We would love if you could spread those reports among your friends and colleagues, and maybe they would also like to contribute to our work - as it is clear from these stories that we can hardly expect much support from own government in the nearest future! Please spread the word and help us keep up our "guerrilla harm-reduction work"! ;) 






May 1, 2015

Annual Report about our harm reduction work

Saving lives with naloxone!
Saving lives with naloxone!

Dear friends! 

We would like to thank you heartly for your generous support of our work - thanks to your donations we were able to sustain our work during a difficult period of the funding gap and further through the year. We were not able to get enough money to buy a mobile van, but at least we have bought very large backpacks for 10 of our 20 outreach workers and volunteers, and it will allow us to carry more materials and brochures to provide to our participants!

we would like to share our annual report for the last year with you - please read about our challenging work on the  streets of Moscow!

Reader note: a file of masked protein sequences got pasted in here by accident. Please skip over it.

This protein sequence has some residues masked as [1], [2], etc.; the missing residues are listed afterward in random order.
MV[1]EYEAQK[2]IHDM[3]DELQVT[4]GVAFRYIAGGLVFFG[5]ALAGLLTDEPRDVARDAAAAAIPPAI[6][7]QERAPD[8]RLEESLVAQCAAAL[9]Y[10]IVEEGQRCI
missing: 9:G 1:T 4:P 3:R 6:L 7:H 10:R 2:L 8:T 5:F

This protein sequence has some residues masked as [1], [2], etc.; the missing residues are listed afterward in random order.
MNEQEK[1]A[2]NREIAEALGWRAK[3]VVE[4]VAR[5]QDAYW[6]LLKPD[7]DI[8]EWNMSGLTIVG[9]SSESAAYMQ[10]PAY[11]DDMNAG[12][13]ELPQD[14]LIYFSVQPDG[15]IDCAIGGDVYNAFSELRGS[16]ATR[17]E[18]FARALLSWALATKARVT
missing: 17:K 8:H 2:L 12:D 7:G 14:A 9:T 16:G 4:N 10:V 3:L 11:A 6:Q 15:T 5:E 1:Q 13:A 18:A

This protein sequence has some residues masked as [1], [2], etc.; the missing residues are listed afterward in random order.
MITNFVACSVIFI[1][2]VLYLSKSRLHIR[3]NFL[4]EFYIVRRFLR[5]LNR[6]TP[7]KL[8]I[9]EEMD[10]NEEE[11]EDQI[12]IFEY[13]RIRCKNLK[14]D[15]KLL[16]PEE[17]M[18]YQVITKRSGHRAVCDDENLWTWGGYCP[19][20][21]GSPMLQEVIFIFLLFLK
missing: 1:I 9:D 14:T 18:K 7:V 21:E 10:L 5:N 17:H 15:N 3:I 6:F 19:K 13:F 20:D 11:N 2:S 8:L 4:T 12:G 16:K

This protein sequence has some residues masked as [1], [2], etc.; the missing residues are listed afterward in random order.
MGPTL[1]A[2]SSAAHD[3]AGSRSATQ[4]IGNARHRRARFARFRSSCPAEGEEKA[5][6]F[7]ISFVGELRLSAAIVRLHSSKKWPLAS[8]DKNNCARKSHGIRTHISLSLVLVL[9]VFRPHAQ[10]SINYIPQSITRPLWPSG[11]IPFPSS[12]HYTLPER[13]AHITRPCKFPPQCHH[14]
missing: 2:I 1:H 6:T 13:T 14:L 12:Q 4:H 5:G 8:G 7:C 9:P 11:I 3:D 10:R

Heres some highlights in figures:

- Total number of contacts: 2,376 Incl. contacts with women: 624

- First-time contacts: 982 First-time contacts with women: 253

- Distributed syringes: 70,970 Needles: 10,243

- Condoms: 3,369

- Distributed naloxone: 2,062

At least Two Hundred Twenty Three Lives Saved with Naloxone! 

- HIV tests / of them positive: 35 / 14

- Hepatitis tests / of them positive: 20 / 15

- Advice on drug treatment: 117

– Advice on HIV and hepatitis prevention and treatment: 77

- Advice on post-injection complications: 231

- Advice on overdose prevention: 294

In the report you will read about our exciting project Street Lawyers - bringing legal aid to the streets of Moscow and about our newspaper for drug users "Shlyapa i Bayan", about our great team and community work and actions to clean the streets of Moscow from syringes. You will also learn about our new initiative of helping the families of drug users to take care of their kids - organizing events and celebrations for them. We hope you will be glad that despite financial difficulties last year, our work continues and expands, to the new people and new areas !   Thank you once again for your support and solidarity! 

Our case manager Lena at an outreach location
Our case manager Lena at an outreach location
The magic of Naloxone!
The magic of Naloxone!
Better health is not so difficult!
Better health is not so difficult!
Providing information on Hepatitis C
Providing information on Hepatitis C